Cloudy file-sharing cash rains onto Nasuni

Growth priority causes delayed cash flow break-even gratification

Cloud storage gateway and enterprise file services startup Nasuni has had a funding round to grow its business further expansion in Fortune 500 and Global 2000 companies, meaning expansion outside North America.

The startup says it has doubled the amount of customer data under its management to 12PB in the last 12 months.

Nasuni was founded in 2008 and has developed its storage gateway and UniFS filesystem services software to store, protect, share and access enterprise files, with sync and share being added in August.

Nasuni has had five funding rounds we know about:

  • 2009 - $8m A-round
  • 2010 - $15m B-round
  • 2012 - $20m C-round
  • 2014 - $10m D-round
  • 2016 - $17.5m E-round and $7.5m venture debt financing

That totals $78m but Nasuni says its total venture capital funding is now $80.5m meaning there is a $10m round or rounds we don’t know about.

The latest VC round was led by new investor, Sigma Prime Ventures. All previous investors – Flybridge Capital Partners, North Bridge Venture Partners, Sigma Partners, and a large strategic investor – participated in this new round.

The venture debt financing (VDF), from Eastward Capital, differs from normal venture capital (VC) in that VC funding typically involves getting a piece of the company’s equity. VDF is a loan which is combined with a warrant or right to buy equity to provide security against the higher risk of default for the lender than if it loaned money to a post-startup (and more secure) business. The VDF cash is often used for working capital or for buying equipment (a capital expense).

A prepared quote from Nasuni CFO and COO Scott Dussault claimed Nasuni is in a strong position: “We could, if we wanted, achieve cash flow break-even next year, but given the intense demand for our solution, we’ve chosen to pursue growth and invest in all aspects of our business, including further international expansion in 2017.”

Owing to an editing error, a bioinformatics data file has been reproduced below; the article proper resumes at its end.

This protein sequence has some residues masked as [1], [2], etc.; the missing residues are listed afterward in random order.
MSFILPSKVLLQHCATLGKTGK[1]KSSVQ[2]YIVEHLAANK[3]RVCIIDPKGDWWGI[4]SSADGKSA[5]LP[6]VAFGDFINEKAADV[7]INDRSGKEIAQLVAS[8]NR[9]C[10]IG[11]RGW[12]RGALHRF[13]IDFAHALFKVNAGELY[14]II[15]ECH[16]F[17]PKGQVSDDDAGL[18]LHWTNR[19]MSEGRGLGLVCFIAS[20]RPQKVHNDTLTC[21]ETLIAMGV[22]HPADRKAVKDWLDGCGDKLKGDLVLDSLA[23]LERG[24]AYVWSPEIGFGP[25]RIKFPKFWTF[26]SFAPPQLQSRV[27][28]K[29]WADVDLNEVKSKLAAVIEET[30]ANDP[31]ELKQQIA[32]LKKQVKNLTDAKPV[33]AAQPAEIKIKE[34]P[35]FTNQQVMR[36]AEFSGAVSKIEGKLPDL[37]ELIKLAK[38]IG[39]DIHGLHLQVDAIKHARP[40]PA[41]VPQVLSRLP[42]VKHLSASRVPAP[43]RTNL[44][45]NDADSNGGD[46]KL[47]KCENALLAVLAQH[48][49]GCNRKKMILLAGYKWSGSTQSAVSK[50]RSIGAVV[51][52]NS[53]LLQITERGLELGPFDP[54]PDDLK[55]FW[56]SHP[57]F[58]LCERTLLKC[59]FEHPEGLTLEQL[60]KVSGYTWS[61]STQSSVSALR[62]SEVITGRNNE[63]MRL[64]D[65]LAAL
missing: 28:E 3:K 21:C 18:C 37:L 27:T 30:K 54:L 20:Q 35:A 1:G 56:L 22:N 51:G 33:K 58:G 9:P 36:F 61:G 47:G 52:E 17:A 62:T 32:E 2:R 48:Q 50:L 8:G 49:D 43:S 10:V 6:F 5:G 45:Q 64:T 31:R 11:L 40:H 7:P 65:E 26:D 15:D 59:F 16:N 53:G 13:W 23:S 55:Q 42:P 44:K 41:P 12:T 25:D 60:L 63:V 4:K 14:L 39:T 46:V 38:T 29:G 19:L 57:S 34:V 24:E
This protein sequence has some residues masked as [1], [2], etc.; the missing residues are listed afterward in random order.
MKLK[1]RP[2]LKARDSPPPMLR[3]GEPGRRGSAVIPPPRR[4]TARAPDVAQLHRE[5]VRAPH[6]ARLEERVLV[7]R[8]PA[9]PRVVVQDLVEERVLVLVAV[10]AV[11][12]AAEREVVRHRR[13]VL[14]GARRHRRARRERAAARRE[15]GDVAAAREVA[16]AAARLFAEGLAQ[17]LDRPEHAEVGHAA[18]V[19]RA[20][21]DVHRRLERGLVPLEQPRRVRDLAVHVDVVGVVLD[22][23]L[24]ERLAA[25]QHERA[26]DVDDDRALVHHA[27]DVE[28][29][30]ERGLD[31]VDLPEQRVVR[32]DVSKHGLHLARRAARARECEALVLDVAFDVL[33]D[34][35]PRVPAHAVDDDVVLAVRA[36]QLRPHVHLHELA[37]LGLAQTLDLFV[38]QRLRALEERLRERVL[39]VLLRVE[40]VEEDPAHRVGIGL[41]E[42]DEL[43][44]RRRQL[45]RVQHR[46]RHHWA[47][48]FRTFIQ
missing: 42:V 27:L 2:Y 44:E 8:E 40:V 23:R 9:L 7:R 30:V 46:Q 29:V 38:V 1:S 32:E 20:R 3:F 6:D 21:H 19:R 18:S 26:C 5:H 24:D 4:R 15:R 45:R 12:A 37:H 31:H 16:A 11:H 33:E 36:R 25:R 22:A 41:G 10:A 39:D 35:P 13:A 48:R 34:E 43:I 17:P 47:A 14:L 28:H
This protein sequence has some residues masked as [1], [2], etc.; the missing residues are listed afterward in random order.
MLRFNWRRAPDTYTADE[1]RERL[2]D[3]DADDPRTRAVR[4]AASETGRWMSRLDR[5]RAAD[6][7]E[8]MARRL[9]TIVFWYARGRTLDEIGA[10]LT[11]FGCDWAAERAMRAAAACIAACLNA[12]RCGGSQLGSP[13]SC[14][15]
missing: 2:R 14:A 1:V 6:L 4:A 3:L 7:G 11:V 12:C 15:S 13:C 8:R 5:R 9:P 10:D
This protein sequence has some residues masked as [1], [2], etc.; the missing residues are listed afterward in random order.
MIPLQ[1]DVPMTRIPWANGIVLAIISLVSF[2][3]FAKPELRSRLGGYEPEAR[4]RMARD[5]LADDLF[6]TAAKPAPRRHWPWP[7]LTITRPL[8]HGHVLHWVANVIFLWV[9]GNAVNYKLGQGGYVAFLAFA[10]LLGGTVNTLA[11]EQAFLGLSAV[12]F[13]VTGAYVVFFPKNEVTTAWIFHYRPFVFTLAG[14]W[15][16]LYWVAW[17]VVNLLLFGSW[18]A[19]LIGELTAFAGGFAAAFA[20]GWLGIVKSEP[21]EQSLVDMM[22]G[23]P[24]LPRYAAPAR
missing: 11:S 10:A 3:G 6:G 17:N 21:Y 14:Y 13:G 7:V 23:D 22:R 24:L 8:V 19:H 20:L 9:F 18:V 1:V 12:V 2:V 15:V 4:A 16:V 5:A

Businesses wanting file data protected, secured, shared and managed in the cloud, whether private, public or hybrid, are now faced with product/service choices from five types of vendors who all want their business:

  1. Public cloud providers - like Amazon, Google and Microsoft
  2. File sync’ and sharers - like Box, Dropbox, Egnyte and Syncplicity
  3. Secondary storage silo convergers - like Cohesity and Rubrik
  4. Cloud storage gateways - like Avere, CTERA, Nasuni and Panzura
  5. End-point backup companies extending their services - like Druva

Nasuni is aiming at bigger enterprises, and claims it has large, well-known companies from a wide variety of sectors, including Ecolab (a water, hygiene and energy technologies and services company), one of the world’s largest video game developers and publishers, and one of the world’s largest advertising agencies amongst its customer roster. It aims to survive the coming five-way supplier shootout that way. ®

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